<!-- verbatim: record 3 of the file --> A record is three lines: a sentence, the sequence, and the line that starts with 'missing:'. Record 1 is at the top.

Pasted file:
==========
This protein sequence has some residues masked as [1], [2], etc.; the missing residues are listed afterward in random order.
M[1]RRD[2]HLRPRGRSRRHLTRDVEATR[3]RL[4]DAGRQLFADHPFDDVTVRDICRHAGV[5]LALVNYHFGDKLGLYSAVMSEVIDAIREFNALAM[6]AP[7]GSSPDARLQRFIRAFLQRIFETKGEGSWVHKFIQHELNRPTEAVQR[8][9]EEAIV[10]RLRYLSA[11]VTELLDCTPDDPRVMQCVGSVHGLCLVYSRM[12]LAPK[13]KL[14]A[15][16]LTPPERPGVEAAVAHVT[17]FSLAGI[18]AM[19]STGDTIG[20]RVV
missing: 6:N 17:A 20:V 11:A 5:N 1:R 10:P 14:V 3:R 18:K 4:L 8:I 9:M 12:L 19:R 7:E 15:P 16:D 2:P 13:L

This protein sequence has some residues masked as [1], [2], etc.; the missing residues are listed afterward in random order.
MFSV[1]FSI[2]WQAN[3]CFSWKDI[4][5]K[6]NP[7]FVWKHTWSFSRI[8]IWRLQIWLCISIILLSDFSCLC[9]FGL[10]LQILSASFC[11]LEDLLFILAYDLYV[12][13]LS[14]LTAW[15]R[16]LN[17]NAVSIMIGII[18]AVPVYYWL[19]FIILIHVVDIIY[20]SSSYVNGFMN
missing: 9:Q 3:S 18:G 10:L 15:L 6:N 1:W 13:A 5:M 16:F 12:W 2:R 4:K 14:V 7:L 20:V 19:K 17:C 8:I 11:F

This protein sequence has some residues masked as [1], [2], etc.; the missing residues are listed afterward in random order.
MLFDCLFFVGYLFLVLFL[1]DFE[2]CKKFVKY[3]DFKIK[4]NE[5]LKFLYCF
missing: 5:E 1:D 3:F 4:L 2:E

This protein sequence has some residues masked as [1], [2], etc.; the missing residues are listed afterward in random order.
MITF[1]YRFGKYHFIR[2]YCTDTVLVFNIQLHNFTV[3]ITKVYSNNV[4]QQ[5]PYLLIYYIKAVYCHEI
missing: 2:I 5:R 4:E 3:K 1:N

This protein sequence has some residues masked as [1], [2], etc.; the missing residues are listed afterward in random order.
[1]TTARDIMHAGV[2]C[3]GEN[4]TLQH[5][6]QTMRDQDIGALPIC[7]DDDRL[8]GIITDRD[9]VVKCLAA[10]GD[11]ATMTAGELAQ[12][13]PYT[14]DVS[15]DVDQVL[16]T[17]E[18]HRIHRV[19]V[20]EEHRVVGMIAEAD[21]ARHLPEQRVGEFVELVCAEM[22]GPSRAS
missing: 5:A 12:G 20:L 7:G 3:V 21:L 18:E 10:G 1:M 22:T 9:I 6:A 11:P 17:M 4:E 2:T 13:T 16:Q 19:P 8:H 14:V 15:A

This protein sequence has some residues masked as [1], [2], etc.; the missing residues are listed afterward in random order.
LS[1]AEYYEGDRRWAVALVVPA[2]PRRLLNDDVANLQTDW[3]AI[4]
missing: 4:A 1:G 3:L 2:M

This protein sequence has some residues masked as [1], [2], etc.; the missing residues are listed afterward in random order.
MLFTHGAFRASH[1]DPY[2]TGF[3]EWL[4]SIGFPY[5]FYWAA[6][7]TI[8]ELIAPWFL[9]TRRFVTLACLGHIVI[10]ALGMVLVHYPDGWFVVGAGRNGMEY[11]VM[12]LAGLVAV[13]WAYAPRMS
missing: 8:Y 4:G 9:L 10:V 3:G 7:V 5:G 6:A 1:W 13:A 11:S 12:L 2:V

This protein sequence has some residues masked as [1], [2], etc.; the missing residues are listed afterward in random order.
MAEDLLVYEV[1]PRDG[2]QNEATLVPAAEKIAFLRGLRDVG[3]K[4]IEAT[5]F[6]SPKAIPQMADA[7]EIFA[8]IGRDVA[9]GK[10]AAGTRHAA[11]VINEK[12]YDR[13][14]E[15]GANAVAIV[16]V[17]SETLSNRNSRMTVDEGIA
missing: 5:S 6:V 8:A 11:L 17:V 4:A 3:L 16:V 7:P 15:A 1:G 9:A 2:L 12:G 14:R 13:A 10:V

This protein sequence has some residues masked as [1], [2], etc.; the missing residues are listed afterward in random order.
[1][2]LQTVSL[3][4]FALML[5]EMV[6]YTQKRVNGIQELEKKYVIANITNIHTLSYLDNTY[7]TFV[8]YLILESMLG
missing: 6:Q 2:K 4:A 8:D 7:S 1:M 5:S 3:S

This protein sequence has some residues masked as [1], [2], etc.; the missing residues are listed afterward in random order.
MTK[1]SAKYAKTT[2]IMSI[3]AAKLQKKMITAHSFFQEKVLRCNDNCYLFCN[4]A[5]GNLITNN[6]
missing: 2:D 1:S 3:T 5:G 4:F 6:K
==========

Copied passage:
This protein sequence has some residues masked as [1], [2], etc.; the missing residues are listed afterward in random order.
MLFDCLFFVGYLFLVLFL[1]DFE[2]CKKFVKY[3]DFKIK[4]NE[5]LKFLYCF
missing: 5:E 1:D 3:F 4:L 2:E